Re the Harvard round, I voted for the debater who I thought won the flow. Maybe I was wrong. I would not have intervened for her position, though I was far more sympathetic to it than to Rebecca’s.

            Don’t put “conceded” in scare quotes like they weren’t. First, even if they did link Richard into the criticism, not a single one of them was specifically signposted to on the flow and referenced as generating a link–if that was the case, it was left entirely implicit. Second, this is exactly the “responding to the argument just links you in harder” claim that we spent more of the RFD criticizing. Yes, obviously, if we argue that abstract moral philosophy is good, that links us into a criticism of abstract moral philosophy. But the content of those arguments very clearly answers back the *reasons why abstraction/”colorblindness”/whatever are bad.

            We didn’t get a chance to talk about those six arguments during the RFD because we were busy talking about other conceded arguments. As I recall, it was Greenhill that cut the conversation off, not us.

            With regard to the rest of what you’re saying (criticism of Rebecca during the tournament, the accusation of bullying, and the issue of privilege vis-a-vis Greenhill), you’re making assumptions about my reasons for taking offense at Rebecca’s and Greenhill’s conduct this past weekend. Would you like to hear what those reasons are?

          • bekah

            Christian, I would like to hear your concerns, but not where the trolls will feed. Please facebook or email me. I will have more time to respond there as I am a bit overloaded with finals. I think that we both are a bit blinded by our compassion for our kids. At the end of the day, what we think doesn’t matter. I focused on other things that needed to be talked about rather than specificity because I think Jake did an excellent job explaining those things (which I guess no one is paying attention to). What is outrageous is that Ari admitted that he intervened against Wise and Leonardo, even though Rebecca was winning a link, but y’all (not Christian, but the flamewar collectively) keep insisting that we “stacked” the panel in our favor? We aren’t doing anything but causing stress. I tried to explain that I truly think no one means any harm, as a lot of the animosity was brought on by stress. The round IS over. Whether or not it needs to be re-examined lies in the hands of the tournament director and by other debaters so that they can decide the future mpj rankings of the judges on the panel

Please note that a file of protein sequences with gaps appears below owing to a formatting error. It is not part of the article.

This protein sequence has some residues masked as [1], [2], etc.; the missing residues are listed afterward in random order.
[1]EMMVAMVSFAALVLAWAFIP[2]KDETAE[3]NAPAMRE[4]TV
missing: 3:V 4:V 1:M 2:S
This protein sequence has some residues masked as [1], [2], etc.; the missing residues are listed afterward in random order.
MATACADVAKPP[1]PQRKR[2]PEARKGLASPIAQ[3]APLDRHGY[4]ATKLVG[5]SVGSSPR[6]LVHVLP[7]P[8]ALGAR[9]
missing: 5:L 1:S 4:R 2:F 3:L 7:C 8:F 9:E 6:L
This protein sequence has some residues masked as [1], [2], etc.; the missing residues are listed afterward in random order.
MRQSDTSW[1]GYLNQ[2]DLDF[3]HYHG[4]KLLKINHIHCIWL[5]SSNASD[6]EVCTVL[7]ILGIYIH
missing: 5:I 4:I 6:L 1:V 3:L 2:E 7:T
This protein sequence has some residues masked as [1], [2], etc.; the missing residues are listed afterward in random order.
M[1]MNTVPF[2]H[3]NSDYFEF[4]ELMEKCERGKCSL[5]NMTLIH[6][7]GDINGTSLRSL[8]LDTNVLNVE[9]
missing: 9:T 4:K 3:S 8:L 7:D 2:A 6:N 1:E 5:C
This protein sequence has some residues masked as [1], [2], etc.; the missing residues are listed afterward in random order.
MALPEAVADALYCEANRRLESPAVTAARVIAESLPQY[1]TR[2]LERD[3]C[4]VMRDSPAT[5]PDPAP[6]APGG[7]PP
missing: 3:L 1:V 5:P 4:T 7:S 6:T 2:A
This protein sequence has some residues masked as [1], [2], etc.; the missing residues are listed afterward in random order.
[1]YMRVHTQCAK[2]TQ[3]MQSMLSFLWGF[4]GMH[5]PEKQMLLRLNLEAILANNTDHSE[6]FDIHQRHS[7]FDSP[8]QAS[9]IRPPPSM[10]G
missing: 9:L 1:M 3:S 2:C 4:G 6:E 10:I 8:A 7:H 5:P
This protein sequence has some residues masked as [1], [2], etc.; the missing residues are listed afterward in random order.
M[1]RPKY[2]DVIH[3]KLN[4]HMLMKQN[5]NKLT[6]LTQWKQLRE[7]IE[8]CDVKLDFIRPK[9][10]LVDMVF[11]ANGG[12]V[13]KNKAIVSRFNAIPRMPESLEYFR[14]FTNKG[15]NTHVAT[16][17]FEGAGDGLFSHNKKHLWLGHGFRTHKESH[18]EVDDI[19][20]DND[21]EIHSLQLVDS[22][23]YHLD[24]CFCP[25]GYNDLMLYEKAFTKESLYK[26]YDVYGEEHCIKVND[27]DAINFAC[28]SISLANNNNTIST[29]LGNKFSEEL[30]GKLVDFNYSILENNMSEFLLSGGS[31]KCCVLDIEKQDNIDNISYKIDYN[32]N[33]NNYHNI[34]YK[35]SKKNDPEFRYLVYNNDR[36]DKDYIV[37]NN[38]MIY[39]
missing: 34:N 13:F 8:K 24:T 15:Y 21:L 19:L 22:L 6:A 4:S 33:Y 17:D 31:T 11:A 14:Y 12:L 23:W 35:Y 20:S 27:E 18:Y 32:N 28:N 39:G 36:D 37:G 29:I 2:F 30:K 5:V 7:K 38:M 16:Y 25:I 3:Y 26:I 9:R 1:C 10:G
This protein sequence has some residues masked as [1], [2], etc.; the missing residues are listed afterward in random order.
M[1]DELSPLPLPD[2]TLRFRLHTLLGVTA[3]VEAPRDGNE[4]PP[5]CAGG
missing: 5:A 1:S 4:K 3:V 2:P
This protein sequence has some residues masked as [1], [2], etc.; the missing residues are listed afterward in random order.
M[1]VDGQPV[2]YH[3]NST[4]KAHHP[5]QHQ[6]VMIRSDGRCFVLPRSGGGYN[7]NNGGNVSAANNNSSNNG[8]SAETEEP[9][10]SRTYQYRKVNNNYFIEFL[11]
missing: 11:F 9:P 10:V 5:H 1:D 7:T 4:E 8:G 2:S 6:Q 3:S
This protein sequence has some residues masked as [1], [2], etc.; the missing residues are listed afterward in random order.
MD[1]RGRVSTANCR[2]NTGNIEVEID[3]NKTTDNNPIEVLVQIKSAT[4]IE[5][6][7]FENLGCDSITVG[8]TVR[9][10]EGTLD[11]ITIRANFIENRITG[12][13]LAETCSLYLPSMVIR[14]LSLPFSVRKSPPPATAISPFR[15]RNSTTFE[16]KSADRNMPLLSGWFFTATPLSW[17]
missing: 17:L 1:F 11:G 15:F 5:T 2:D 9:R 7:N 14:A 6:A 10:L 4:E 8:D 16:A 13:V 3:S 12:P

• anon12345

            “Jake, you mischaracterized my position. My taped RFD, which I’m still certain is correct, explains why Richard substantively won my ballot.” -Ari Parker

            I love how you’re just asserting that Ari intervened. Ari correctly evaluated the round and said he *would have* intervened anyway because he believes Greenhill’s tactics are uneducational, which they are.

            Maybe Ari said that to get Nebel to leave him alone because Nebel insisted on grilling him for two hours at the airport after Rebecca won. Someone objectively evaluated the round and voted for Richard. Oh no!

            Y’all deserve this flamewar because this decision is horrible and was likely a hack.

          • I didn’t assert it. I quoted it. And Ari confirmed the accuracy of the quote. I think Ari was wrong to say that mischaracterized his position, given what I have said below. His only reason for thinking that I mischaracterized his position was that someone might incorrectly infer, from my post, that he lied on Monday when he said that he didn’t think Rebecca won the link. Of course Ari didn’t think that on Monday, and of course he didn’t lie about his RFD. I think he just changed it, since he agreed on Tuesday that she did win the links – after considering only those arguments he had on his flow in the 2AR.